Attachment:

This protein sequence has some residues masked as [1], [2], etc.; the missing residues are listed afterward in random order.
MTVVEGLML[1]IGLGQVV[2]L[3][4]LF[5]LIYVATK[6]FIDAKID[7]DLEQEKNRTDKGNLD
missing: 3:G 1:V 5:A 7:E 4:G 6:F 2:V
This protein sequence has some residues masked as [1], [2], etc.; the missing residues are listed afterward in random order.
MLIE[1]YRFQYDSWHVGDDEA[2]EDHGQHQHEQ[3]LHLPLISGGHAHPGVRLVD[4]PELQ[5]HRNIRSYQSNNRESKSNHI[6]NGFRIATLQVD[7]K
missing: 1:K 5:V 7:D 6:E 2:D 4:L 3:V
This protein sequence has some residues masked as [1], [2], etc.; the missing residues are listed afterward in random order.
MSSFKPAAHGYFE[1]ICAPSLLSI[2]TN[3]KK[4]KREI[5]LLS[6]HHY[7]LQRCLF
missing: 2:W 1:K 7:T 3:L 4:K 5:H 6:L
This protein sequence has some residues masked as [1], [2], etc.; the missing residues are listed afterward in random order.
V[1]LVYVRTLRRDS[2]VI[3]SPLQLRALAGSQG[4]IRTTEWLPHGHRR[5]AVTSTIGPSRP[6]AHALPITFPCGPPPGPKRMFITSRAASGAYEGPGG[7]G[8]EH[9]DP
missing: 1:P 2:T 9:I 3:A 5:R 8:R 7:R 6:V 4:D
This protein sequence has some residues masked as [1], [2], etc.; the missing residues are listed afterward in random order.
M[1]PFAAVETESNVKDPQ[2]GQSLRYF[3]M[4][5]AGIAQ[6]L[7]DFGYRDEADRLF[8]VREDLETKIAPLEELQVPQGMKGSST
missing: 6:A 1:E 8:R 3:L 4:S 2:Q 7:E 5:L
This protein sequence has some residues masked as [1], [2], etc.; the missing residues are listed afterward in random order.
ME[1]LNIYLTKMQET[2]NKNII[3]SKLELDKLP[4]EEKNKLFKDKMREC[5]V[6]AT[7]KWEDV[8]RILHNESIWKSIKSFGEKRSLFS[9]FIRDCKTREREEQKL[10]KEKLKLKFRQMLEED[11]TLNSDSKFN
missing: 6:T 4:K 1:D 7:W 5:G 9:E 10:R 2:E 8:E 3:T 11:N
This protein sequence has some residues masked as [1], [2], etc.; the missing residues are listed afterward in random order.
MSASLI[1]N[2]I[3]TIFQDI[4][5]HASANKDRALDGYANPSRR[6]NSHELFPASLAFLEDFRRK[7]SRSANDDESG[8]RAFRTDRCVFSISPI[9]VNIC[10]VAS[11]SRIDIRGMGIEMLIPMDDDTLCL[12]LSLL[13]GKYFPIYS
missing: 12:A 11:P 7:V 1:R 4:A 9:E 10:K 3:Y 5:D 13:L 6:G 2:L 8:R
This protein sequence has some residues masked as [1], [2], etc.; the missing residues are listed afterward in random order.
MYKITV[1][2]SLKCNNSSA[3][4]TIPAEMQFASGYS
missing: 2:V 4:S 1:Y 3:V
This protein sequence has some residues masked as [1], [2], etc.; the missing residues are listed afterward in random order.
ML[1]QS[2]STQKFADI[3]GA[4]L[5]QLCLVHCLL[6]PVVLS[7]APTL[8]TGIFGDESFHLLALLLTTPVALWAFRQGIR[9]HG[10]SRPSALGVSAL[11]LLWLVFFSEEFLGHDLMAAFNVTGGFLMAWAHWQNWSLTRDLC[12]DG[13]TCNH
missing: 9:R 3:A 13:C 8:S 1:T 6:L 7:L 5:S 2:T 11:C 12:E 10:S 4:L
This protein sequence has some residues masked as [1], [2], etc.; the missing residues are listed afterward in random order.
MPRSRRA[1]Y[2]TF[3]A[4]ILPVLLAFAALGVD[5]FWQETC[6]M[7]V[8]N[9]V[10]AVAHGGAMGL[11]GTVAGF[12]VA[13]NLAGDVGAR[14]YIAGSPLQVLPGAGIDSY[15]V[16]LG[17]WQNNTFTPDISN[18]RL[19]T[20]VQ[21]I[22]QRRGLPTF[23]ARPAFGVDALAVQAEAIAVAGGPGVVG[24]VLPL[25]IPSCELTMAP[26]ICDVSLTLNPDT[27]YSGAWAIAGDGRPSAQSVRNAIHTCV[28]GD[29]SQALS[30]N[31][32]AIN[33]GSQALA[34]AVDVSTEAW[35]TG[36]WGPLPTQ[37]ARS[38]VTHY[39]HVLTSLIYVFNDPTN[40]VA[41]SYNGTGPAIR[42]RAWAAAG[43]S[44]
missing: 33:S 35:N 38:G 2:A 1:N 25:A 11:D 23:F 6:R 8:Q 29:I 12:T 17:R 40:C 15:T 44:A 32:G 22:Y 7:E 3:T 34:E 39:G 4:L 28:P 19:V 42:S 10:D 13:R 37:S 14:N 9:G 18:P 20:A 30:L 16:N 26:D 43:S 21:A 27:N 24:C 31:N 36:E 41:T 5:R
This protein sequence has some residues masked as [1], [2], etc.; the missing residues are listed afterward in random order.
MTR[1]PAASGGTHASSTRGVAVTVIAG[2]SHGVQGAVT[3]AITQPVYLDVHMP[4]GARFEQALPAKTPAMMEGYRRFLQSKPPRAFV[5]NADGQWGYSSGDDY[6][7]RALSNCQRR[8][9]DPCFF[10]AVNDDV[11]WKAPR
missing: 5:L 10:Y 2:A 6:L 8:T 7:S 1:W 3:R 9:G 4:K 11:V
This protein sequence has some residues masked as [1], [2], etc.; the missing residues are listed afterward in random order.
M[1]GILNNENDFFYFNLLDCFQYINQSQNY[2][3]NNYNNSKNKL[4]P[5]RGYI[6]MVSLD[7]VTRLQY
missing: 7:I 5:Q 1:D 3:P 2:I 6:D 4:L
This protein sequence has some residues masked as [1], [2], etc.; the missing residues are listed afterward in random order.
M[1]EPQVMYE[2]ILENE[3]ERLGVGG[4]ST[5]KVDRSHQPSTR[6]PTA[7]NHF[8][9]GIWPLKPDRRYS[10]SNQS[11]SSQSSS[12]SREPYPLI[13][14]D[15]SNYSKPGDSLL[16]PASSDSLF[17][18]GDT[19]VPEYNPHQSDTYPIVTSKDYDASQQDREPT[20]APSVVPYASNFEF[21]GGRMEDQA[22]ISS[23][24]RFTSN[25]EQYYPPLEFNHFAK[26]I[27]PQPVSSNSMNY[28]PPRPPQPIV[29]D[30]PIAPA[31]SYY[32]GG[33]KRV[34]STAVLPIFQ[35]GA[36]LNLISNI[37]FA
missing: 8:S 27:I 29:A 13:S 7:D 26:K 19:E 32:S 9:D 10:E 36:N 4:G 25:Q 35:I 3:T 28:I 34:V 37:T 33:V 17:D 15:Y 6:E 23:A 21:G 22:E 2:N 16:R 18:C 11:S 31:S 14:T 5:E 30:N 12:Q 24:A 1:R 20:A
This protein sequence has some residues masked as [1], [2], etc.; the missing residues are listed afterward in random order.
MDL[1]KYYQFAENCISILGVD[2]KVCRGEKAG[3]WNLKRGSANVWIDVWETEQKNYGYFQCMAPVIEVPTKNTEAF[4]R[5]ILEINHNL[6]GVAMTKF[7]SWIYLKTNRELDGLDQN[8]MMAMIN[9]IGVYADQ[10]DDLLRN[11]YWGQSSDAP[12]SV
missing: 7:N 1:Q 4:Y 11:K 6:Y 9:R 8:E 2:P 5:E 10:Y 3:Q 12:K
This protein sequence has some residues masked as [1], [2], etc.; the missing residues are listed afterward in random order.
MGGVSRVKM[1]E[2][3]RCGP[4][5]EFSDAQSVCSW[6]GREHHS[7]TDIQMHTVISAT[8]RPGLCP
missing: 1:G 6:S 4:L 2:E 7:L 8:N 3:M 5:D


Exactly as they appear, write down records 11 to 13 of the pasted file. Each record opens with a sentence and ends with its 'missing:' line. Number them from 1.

This protein sequence has some residues masked as [1], [2], etc.; the missing residues are listed afterward in random order.
MTR[1]PAASGGTHASSTRGVAVTVIAG[2]SHGVQGAVT[3]AITQPVYLDVHMP[4]GARFEQALPAKTPAMMEGYRRFLQSKPPRAFV[5]NADGQWGYSSGDDY[6][7]RALSNCQRR[8][9]DPCFF[10]AVNDDV[11]WKAPR
missing: 5:L 10:Y 2:A 6:L 8:T 7:S 1:W 3:R 9:G 4:K 11:V
This protein sequence has some residues masked as [1], [2], etc.; the missing residues are listed afterward in random order.
M[1]GILNNENDFFYFNLLDCFQYINQSQNY[2][3]NNYNNSKNKL[4]P[5]RGYI[6]MVSLD[7]VTRLQY
missing: 7:I 5:Q 1:D 3:P 2:I 6:D 4:L
This protein sequence has some residues masked as [1], [2], etc.; the missing residues are listed afterward in random order.
M[1]EPQVMYE[2]ILENE[3]ERLGVGG[4]ST[5]KVDRSHQPSTR[6]PTA[7]NHF[8][9]GIWPLKPDRRYS[10]SNQS[11]SSQSSS[12]SREPYPLI[13][14]D[15]SNYSKPGDSLL[16]PASSDSLF[17][18]GDT[19]VPEYNPHQSDTYPIVTSKDYDASQQDREPT[20]APSVVPYASNFEF[21]GGRMEDQA[22]ISS[23][24]RFTSN[25]EQYYPPLEFNHFAK[26]I[27]PQPVSSNSMNY[28]PPRPPQPIV[29]D[30]PIAPA[31]SYY[32]GG[33]KRV[34]STAVLPIFQ[35]GA[36]LNLISNI[37]FA
missing: 8:S 27:I 29:A 13:S 7:D 26:K 19:E 32:S 9:D 10:E 36:N 4:G 25:Q 35:I 3:T 28:I 34:V 37:T 33:V 17:D 15:Y 6:E 23:A 21:G 22:E 2:N 16:R 18:C 11:S 31:S 14:T 5:E 30:N 12:Q 24:A 1:R 20:A